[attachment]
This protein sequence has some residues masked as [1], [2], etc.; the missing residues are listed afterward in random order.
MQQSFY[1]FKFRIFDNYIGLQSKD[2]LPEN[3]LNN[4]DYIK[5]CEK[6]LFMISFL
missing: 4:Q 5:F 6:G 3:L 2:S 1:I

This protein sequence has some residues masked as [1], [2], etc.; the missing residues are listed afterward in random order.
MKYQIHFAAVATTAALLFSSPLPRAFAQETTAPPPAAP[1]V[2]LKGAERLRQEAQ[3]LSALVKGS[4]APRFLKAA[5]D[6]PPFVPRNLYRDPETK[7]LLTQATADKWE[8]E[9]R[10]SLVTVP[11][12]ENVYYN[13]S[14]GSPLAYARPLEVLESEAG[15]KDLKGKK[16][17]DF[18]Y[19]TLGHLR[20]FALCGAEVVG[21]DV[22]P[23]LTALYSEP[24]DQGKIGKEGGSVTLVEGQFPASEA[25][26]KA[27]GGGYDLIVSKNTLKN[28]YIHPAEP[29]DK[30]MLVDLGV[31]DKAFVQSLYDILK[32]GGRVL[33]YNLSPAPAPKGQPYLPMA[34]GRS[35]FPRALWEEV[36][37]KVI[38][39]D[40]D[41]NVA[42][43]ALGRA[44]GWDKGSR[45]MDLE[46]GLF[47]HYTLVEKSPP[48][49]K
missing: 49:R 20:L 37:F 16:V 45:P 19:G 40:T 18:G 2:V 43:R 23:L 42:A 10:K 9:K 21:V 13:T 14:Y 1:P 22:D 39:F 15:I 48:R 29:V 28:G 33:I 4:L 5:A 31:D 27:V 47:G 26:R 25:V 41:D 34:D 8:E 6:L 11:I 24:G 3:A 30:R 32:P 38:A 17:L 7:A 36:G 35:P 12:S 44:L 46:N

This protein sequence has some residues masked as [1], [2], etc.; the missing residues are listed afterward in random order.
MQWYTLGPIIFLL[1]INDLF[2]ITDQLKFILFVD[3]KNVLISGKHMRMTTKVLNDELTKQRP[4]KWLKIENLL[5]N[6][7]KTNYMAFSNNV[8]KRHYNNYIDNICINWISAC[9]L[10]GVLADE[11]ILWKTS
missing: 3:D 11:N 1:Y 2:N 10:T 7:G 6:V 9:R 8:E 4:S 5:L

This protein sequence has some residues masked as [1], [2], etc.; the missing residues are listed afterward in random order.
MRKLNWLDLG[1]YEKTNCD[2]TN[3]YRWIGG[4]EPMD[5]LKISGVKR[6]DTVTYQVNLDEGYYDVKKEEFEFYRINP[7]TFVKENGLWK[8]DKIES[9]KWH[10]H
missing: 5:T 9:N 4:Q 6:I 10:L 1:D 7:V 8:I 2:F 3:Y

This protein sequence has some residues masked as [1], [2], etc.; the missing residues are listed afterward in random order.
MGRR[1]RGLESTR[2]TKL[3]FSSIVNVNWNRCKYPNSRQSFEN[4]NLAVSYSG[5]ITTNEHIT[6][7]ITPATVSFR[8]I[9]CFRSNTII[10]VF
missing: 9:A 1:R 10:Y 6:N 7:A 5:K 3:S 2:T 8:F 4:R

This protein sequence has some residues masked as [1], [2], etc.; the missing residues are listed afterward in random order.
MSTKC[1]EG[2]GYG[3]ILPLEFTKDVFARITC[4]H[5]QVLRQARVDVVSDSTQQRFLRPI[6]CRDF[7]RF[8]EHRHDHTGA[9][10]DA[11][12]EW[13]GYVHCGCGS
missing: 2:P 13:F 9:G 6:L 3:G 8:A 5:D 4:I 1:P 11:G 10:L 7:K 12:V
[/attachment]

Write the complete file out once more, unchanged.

This protein sequence has some residues masked as [1], [2], etc.; the missing residues are listed afterward in random order.
MQQSFY[1]FKFRIFDNYIGLQSKD[2]LPEN[3]LNN[4]DYIK[5]CEK[6]LFMISFL
missing: 4:Q 5:F 6:G 3:L 2:S 1:I

This protein sequence has some residues masked as [1], [2], etc.; the missing residues are listed afterward in random order.
MKYQIHFAAVATTAALLFSSPLPRAFAQETTAPPPAAP[1]V[2]LKGAERLRQEAQ[3]LSALVKGS[4]APRFLKAA[5]D[6]PPFVPRNLYRDPETK[7]LLTQATADKWE[8]E[9]R[10]SLVTVP[11][12]ENVYYN[13]S[14]GSPLAYARPLEVLESEAG[15]KDLKGKK[16][17]DF[18]Y[19]TLGHLR[20]FALCGAEVVG[21]DV[22]P[23]LTALYSEP[24]DQGKIGKEGGSVTLVEGQFPASEA[25][26]KA[27]GGGYDLIVSKNTLKN[28]YIHPAEP[29]DK[30]MLVDLGV[31]DKAFVQSLYDILK[32]GGRVL[33]YNLSPAPAPKGQPYLPMA[34]GRS[35]FPRALWEEV[36][37]KVI[38][39]D[40]D[41]NVA[42][43]ALGRA[44]GWDKGSR[45]MDLE[46]GLF[47]HYTLVEKSPP[48][49]K
missing: 49:R 20:L 37:F 16:V 45:P 19:G 40:T 18:G 2:V 43:R 23:L 42:A 10:K 9:K 21:V 13:T 14:Y 1:P 22:D 39:F 15:I 48:R 29:V 28:G 33:I 4:L 5:A 31:D 27:V 47:G 26:R 25:V 41:D 34:D 8:E 6:L 11:I 24:G 3:A 30:R 32:P 38:A 17:L 7:A 36:G 35:P 12:S 44:L 46:N

This protein sequence has some residues masked as [1], [2], etc.; the missing residues are listed afterward in random order.
MQWYTLGPIIFLL[1]INDLF[2]ITDQLKFILFVD[3]KNVLISGKHMRMTTKVLNDELTKQRP[4]KWLKIENLL[5]N[6][7]KTNYMAFSNNV[8]KRHYNNYIDNICINWISAC[9]L[10]GVLADE[11]ILWKTS
missing: 3:D 11:N 1:Y 2:N 10:T 7:G 6:V 9:R 8:E 4:S 5:L

This protein sequence has some residues masked as [1], [2], etc.; the missing residues are listed afterward in random order.
MRKLNWLDLG[1]YEKTNCD[2]TN[3]YRWIGG[4]EPMD[5]LKISGVKR[6]DTVTYQVNLDEGYYDVKKEEFEFYRINP[7]TFVKENGLWK[8]DKIES[9]KWH[10]H
missing: 5:T 9:N 4:Q 6:I 10:L 1:D 7:V 8:I 2:F 3:Y

This protein sequence has some residues masked as [1], [2], etc.; the missing residues are listed afterward in random order.
MGRR[1]RGLESTR[2]TKL[3]FSSIVNVNWNRCKYPNSRQSFEN[4]NLAVSYSG[5]ITTNEHIT[6][7]ITPATVSFR[8]I[9]CFRSNTII[10]VF
missing: 9:A 1:R 10:Y 6:N 7:A 5:K 3:S 2:T 8:F 4:R

This protein sequence has some residues masked as [1], [2], etc.; the missing residues are listed afterward in random order.
MSTKC[1]EG[2]GYG[3]ILPLEFTKDVFARITC[4]H[5]QVLRQARVDVVSDSTQQRFLRPI[6]CRDF[7]RF[8]EHRHDHTGA[9][10]DA[11][12]EW[13]GYVHCGCGS
missing: 2:P 13:F 9:G 6:L 3:G 8:A 5:D 4:I 1:P 11:G 10:L 7:K 12:V